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Spitfire Mk. Vb of No. 453 Squadron RAAF undergoing maintenance, Autumn 1943. The place is most probably Perranporth, Cornwall, indicated by the proximity of the sea and the magnificent cliffs in the background. No. 453 Squadron was stationed there between 20th August and 15th October, 1943 as part of 10th Group.
No. 453 Squadron was formed in New South Wales in May 1941 and gained its initial fame by defending against the Japanese onslaught in Malaya and Singapore, fighting on obsolete Brewster Buffalos. Following the fall of Singapore, the unit was disbanded, only to be formed again in Scotland with new personnel in June 1942. It operated Spitfires Mk. V.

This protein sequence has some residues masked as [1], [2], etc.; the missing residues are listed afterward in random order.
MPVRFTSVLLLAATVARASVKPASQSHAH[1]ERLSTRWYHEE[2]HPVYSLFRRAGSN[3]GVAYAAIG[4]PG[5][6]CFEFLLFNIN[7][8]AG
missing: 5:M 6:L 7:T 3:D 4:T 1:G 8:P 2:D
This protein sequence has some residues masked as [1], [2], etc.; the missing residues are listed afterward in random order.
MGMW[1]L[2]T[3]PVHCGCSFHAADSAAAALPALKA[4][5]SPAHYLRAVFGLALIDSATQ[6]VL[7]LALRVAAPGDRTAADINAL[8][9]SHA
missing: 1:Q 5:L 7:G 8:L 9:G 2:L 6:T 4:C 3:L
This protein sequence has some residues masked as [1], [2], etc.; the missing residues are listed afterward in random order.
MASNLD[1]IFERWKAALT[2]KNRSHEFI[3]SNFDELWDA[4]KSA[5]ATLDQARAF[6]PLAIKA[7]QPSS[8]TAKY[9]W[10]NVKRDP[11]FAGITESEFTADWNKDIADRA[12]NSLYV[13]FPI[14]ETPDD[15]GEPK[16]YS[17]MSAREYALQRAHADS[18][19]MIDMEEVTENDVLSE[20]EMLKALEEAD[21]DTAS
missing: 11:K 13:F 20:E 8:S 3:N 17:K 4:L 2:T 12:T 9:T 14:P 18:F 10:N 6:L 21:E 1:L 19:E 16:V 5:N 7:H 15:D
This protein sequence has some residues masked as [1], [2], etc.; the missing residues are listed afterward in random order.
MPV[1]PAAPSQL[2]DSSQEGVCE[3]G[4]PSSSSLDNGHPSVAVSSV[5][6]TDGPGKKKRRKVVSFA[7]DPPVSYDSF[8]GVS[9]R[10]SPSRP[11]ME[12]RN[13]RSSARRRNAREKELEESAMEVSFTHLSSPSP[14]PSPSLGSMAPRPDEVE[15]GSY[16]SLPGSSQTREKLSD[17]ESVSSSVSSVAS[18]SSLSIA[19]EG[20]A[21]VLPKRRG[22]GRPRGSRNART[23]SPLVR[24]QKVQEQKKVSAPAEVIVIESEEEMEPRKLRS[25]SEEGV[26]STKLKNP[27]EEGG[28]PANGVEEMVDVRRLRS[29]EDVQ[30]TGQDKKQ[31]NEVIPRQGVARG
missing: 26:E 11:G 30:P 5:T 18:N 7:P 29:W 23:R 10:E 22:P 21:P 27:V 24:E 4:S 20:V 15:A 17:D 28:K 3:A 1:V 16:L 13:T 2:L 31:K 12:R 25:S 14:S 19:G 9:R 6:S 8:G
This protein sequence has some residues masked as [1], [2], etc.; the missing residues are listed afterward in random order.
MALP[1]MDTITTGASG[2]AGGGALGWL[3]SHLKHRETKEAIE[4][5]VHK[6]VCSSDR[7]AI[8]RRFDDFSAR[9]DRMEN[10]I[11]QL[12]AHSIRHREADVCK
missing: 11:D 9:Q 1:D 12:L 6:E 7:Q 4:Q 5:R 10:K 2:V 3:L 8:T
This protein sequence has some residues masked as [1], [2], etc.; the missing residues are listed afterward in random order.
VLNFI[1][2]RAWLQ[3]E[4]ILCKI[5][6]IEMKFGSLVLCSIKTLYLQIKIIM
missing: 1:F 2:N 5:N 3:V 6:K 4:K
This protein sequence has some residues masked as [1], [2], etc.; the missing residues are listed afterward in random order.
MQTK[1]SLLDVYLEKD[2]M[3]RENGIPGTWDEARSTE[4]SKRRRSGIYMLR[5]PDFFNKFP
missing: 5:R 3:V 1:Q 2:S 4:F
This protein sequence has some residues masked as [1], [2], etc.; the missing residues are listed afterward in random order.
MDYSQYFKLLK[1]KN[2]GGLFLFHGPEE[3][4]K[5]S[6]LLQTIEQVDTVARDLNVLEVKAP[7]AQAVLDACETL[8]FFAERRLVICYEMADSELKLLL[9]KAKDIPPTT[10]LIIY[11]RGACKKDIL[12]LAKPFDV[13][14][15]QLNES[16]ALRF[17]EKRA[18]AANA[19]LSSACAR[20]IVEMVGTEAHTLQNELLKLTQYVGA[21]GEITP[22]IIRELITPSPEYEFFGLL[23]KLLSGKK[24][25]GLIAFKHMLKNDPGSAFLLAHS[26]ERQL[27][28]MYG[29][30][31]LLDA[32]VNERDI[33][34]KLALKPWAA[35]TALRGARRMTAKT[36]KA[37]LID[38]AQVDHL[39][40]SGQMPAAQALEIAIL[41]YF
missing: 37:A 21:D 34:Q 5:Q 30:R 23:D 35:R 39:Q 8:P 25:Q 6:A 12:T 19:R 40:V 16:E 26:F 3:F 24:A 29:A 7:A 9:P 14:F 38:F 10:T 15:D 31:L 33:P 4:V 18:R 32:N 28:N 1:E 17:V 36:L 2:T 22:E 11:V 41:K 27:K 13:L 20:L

The period spent in Perranporth brought the squadron’s greatest single-day combat success. On the offensive sweep near Brest, seven Spitfires of the unit led by Sqn/Ldr D.G. Andrews engaged eight Messerchmitts Bf 110 flying low over the water. Five enemy aircraft were shot down to the loss of one Spitfire.
Although the serial number of FU-Z is obscured by the sky band, it has been repeated in small letters on top of the fin and it could be established that this aircraft was EP605. Produced in August 1942 at Castle Bromwich, it survived the war and was one of the aircraft supplied to Portugal in 1947. [Commonwealth copyright]